The Anonymous Widower

Ian Publishes Details Of Future Developments At Euston And Euston Square Underground Stations

This post on the Ian Visits blog is entitled A New London Underground Entrance To Euston Station.

 

The Underground Lines In The Euston Station Area

This map from carto.metro.free.fr shows the Underground Lines in the Euston station area.

Note.

  1. The sub-surface lines run underneath the busy Euston Road.
  2. Platform 2 at Euston Square station has no lift or escalator.
  3. Platform 1 at Euston Square station has a lift, which also serves the subway.
  4. To connect between the sub-surface lines at Euston Square and the deep lines at Euston means a walk on the surface.
  5. Euston station only has two up and two down escalators and no lifts for the six deep-level platforms.
  6. To connect between the Bank and Charing Cross branches of the Northern Line is often along a very crowded passage.

This interchange has not been fit for purpose since the Victoria Line was built in the 1960s.

A Second Entrance To Euston Square Station

One of the key projects to unlock the interchange, is to create a subway from the current Euston station.

It will lead to a new entrance placed in the middle of Gordon Street.

The subway will have stairs, escalators and/or lifts to connect to the Eastern ends of the current Euston Square platforms.

Ian showed this diagram of the subway.

Note.

  1. It serves both platforms at Euston Square station.
  2. It looks to be reasonably wide and level.

These are some pictures I took on a walk round the area.

This is a possible future visualisation from Ian’s site.

The new Gordon Street entrance appears to be opposite the porticoed building, which is part of University College London.

  • The view is looking North, like the first three of my pictures.
  • Gordon Street appears to be at least part-pedestrianised.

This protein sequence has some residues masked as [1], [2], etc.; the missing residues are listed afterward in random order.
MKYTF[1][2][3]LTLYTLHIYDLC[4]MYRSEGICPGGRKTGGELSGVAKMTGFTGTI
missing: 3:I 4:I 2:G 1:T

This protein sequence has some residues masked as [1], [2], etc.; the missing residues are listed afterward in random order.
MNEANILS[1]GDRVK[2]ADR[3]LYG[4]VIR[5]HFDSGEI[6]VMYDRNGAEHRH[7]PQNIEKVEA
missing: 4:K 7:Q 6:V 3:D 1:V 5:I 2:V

• Escalators are visible.

It looks to be a London version of Bilbao’s fosteritos.

Fosteritos are named after Norman Foster, as he or his practice designed the Bilbao Metro.

  • The escalators in Bilbao are longer than would be needed at Gordon Street.
  • I don’t think that fitting in a slimline lift would be difficult.

I like the fosterito concept and I feel a similar approach could be used to add step-free access to a lot of stations on the London Underground.

The Design Of The Updated Euston Underground Station

Ian showed this visualisation of the updated Euston Underground station.

At a first look, it appears to be a very similar concept to the entrance to the Underground in front of St. Pancras station.

Click on the image to show it large and you can pick out the following.

  • West is to the left and East is right.
  • Much of the construction appears to replace the original car park and taxi rank.
  • The upper level looks like where passengers enter and leave the station.
  • The subway to Euston Square station and the new Gordon Street entrance joins to the upper level towards the Eastern end.
  • There is grade access between the upper level and the High Speed Two concourse.
  • There are lots of escalators to travel between levels. The square orange columns could be lift towers.
  • The lower level is the Interchange/Ticket Hall level.
  • The lower level is not much higher than the Charing Cross branch of the Northern Line.
  • The design seems to make clever use of levels to make changing easier.
  • The access between the lower level and the Charing Cross branch of the Northern Line at the Western end of the station, appears to be comprehensive and step-free.
  • The access between the lower level and the Victoria Line and the Bank branch of the Northern Line, appears to use the current route, which will probably be upgraded to be fully step-free.

This second image shows the design from above the platforms of the convention section of Euston station.

Click on the image to show it large and you can pick out the following.

  • The complicated passages, escalators and lifts of the existing four platforms serving the Bank branch of the Northern Line and the Victoria Line.
  • The cross passage connecting these lines to the platforms of the Charing Cross branch of the Northern Line.
  • The two up and two down escalators leading to the existing ticket hall.
  • The Charing Cross branch of the Northern Line curving in and away from the station. See the earlier map of the Underground lines.
  • The eleven High Speed platforms on the West side of the station.
  • The thirteen Classic platforms on the East side of the station.